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Go: NKTI will soon offer affordable liver transplants

January 23, 2020 - Thursday 6:01 PM by MDM

Article Banner Image HEALTH TALK. President Rodrigo Duterte and Senator Christopher Lawrece Go meet with officials of the National Kidney Transplant Institute as well as Kendy Aguilo and Ronald Naval (second and third from left), parents ot a child with biliary atresia, at the Malago Clubhouse in Manila on January 15, 2020. PRESIDENTIAL PHOTO

The National Kidney and Transplant Institute (NKTI) will soon perform liver transplants so that Filipino patients need not go abroad for such medical operations.

President Rodrigo Duterte, citing Senator Senator Christopher Lawrence Go’s recommendation, stressed this when he met with the parents of a child with biliary atresia on Wednesday, January 15.

He encouraged Ronald Naval and Kendy Aguilo to have their daughter Sophie undergo liver transplant in the country instead of India, which the couple had preferred due to the lower cost of the operation there.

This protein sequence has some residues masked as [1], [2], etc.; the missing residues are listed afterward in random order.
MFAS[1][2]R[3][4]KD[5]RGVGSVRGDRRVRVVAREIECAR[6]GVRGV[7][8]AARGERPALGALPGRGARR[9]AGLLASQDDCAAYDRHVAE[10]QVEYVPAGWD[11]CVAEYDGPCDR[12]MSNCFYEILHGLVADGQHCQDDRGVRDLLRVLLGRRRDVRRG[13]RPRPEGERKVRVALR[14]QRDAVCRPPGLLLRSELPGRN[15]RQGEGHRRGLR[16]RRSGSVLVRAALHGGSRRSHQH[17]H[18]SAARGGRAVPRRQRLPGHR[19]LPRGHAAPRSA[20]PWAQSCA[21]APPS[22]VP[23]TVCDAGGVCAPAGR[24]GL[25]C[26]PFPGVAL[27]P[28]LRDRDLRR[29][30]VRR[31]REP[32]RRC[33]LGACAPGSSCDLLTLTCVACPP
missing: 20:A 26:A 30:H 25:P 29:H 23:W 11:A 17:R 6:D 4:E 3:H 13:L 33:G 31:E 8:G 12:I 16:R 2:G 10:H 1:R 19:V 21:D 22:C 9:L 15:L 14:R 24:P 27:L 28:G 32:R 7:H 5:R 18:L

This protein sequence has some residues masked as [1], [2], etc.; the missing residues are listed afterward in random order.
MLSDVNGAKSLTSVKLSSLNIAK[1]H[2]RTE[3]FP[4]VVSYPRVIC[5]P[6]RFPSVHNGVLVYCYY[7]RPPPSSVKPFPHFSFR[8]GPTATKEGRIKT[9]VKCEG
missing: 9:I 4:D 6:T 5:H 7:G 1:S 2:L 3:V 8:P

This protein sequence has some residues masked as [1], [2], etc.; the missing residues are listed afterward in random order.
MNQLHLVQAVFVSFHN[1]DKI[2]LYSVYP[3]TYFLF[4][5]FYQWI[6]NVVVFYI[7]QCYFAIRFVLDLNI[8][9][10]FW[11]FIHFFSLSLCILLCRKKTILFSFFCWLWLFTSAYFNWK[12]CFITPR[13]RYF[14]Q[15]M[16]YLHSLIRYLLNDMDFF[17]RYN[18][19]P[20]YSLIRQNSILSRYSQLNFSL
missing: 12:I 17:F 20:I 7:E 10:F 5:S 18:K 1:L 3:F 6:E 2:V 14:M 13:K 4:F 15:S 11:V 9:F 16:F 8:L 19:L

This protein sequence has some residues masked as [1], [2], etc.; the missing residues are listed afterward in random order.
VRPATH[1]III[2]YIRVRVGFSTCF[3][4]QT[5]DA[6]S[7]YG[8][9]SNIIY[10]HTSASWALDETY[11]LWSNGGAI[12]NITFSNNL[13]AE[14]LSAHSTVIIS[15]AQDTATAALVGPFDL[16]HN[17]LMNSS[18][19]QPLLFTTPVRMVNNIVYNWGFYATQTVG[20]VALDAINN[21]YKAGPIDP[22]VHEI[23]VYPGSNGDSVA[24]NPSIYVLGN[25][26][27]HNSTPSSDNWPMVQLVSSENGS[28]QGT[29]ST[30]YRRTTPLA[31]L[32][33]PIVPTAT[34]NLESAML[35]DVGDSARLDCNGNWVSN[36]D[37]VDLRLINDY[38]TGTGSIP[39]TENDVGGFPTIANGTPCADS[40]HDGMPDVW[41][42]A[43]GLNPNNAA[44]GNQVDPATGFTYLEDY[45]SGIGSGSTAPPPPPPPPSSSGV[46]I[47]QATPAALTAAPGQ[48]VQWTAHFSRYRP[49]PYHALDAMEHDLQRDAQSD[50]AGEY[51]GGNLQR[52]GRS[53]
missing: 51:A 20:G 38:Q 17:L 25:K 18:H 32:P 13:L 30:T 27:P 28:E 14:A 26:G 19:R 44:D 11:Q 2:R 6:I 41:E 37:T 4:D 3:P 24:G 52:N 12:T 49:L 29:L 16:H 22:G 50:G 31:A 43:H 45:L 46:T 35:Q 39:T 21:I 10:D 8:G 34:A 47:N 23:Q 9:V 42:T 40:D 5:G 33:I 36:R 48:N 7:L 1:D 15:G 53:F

“Subukan natin dito. Ako, naniniwala ako. Hindi ako nambabarat—may pera at tutulong ako,” the President said.

President Rodrigo Duterte and Senator Christopher Lawrence Go pose with Kendy Aguilo and Ronald Naval during a meeting at the Malago Clubhouse in Manila on January 15, 2020. Aguilo and Naval has sought the assistance of the President and the Senator to have their child Sophie undergo kidney transplant. PRESIDENTIAL PHOTO